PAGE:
It's Day 4 of my resolution to not eat cheap chicken and ... my honor is questionable. Last night, I had dinner at a Japanese noodle shop and had a great bowl of ramen, sniffling-hot with chile oil, lounging in a bowl of meaty, satisfying pork broth. And yet, as I walked out, I peeked into the vat of soup bubbling away, and saw a wing. A chicken wing. It never occurred to me to ask if there was bird involved at all, let alone the kind of sustainable, humanely raised bird I've promised myself I'd only be eating. Oy.
Maybe I could let myself off the hook by saying something about how the culture of ramen in Japan -- fresh noodles in from-scratch broths, not the pre-hangover treat -- is one of the great Japanese culinary traditions, an object of Everyman devotion that's inspired at least one classic movie and is just now making its way to my town in a serious way. And while all that would be technically true, the fact is that I wasn't mindful and vigilant of what I was eating, which is really what this whole challenge is about: learning to value my food more.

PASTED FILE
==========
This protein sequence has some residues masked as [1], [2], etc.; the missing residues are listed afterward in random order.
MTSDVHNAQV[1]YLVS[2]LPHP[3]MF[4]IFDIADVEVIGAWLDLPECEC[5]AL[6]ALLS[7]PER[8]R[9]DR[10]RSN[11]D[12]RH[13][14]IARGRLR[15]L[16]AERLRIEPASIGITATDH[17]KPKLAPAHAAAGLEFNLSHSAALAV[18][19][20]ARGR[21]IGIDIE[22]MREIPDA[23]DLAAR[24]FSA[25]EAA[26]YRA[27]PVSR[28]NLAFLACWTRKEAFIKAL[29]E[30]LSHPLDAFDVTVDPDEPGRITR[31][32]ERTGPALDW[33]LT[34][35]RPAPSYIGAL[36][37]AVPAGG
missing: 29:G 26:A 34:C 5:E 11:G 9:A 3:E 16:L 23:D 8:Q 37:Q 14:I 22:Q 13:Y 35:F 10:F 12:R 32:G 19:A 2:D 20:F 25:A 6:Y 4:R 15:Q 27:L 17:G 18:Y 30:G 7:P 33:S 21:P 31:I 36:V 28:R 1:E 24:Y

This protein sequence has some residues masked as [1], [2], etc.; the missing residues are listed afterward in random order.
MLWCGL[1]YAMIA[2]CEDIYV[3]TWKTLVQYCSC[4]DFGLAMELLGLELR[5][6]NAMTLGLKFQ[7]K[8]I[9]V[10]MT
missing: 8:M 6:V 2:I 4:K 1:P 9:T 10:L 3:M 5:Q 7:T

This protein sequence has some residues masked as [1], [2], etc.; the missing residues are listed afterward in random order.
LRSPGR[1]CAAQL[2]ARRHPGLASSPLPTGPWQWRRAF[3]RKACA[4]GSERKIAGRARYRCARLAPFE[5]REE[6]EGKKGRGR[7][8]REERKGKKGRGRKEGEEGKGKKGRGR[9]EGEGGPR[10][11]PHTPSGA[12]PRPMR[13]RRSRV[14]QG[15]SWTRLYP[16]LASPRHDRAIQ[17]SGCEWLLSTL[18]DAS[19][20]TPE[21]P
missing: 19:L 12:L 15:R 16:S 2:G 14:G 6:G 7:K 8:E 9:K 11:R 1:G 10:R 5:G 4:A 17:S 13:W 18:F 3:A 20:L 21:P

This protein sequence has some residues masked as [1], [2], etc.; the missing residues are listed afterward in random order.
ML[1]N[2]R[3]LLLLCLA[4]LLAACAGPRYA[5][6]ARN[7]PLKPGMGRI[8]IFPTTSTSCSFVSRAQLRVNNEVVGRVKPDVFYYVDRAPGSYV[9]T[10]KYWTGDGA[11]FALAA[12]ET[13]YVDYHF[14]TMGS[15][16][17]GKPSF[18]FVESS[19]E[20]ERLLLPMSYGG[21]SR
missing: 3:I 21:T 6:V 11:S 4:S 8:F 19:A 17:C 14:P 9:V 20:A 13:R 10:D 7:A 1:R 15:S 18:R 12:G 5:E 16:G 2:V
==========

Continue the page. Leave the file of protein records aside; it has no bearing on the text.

And, of course, talking about our choices and why we make them is important too. When Salon published my resolution a few days ago, I marveled at the intelligence, sensitivity, sense and, yes, intensity of many of the conversations in the comments, and wanted to share some thought-provoking highlights with you.
What about the people who can't afford the sustainable stuff?
What is troubling is this "let 'em eat cake" attitude -- that everyone can eat like a wealthy yuppie in Park Slope or Berkeley, that everyone is a singleton or a couple (but not having to deal with children, teens or elderly family), that EVERYONE must have the same "foodie" ideals of perfection -- organic, heirloom, regional, locavore, sustainable, ethical -- when for most people, food is just food and they don't want to turn it into a religion.
Food prices have already doubled or tripled for most people in most parts of the country, while wages have stayed flat or fallen -- buying food now takes a bigger part of most people's income than it did 10 or 15 years ago. Yet Salon (and Mr. Lam) remain clueless and tone-deaf, choosing instead to hector people to eat MORE expensive, more trendy and more exclusive foods -- to prove they are "correct thinking" and that they belong in this "exclusive club."
Hint: Not everyone is a childless, white, vegan, atheist freelance writer living in Park Slope, Brooklyn.
In the middle of the worst jobless slump since Reaganomics was first forced on us, I'm thinking a lot of people will find it awfully hard to avoid "cheap chicken." Or indeed cheap anything. Just saying.
-- Douglas Moran